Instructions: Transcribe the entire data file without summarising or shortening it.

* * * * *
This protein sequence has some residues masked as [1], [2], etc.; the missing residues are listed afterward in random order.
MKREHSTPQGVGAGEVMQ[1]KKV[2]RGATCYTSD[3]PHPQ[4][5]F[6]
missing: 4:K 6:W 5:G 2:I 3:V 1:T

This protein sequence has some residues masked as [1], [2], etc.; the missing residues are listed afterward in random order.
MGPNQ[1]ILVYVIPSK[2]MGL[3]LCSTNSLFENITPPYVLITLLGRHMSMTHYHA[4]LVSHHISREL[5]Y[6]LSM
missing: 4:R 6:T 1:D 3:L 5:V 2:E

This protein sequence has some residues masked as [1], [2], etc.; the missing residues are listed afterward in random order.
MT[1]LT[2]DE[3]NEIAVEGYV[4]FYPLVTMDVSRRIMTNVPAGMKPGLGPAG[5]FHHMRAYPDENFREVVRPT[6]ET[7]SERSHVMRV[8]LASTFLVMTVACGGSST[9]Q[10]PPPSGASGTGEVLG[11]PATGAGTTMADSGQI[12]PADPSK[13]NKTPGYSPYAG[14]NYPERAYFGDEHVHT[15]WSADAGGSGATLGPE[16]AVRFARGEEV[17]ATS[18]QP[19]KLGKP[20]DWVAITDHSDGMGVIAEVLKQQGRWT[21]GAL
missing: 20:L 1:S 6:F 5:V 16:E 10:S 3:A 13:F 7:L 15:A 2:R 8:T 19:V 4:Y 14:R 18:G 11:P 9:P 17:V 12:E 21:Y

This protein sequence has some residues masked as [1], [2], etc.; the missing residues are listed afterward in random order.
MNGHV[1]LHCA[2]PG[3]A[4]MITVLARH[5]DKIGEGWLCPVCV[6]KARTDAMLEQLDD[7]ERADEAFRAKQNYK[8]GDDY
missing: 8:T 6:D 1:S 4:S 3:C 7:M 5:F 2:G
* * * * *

This protein sequence has some residues masked as [1], [2], etc.; the missing residues are listed afterward in random order.
MKREHSTPQGVGAGEVMQ[1]KKV[2]RGATCYTSD[3]PHPQ[4][5]F[6]
missing: 4:K 6:W 5:G 2:I 3:V 1:T

This protein sequence has some residues masked as [1], [2], etc.; the missing residues are listed afterward in random order.
MGPNQ[1]ILVYVIPSK[2]MGL[3]LCSTNSLFENITPPYVLITLLGRHMSMTHYHA[4]LVSHHISREL[5]Y[6]LSM
missing: 4:R 6:T 1:D 3:L 5:V 2:E

This protein sequence has some residues masked as [1], [2], etc.; the missing residues are listed afterward in random order.
MT[1]LT[2]DE[3]NEIAVEGYV[4]FYPLVTMDVSRRIMTNVPAGMKPGLGPAG[5]FHHMRAYPDENFREVVRPT[6]ET[7]SERSHVMRV[8]LASTFLVMTVACGGSST[9]Q[10]PPPSGASGTGEVLG[11]PATGAGTTMADSGQI[12]PADPSK[13]NKTPGYSPYAG[14]NYPERAYFGDEHVHT[15]WSADAGGSGATLGPE[16]AVRFARGEEV[17]ATS[18]QP[19]KLGKP[20]DWVAITDHSDGMGVIAEVLKQQGRWT[21]GAL
missing: 20:L 1:S 6:F 5:V 16:E 10:S 3:A 13:F 7:L 15:A 2:R 8:T 19:V 4:Y 14:R 18:G 11:P 9:P 17:V 12:E 21:Y

This protein sequence has some residues masked as [1], [2], etc.; the missing residues are listed afterward in random order.
MNGHV[1]LHCA[2]PG[3]A[4]MITVLARH[5]DKIGEGWLCPVCV[6]KARTDAMLEQLDD[7]ERADEAFRAKQNYK[8]GDDY
missing: 8:T 6:D 1:S 4:S 3:C 7:M 5:F 2:G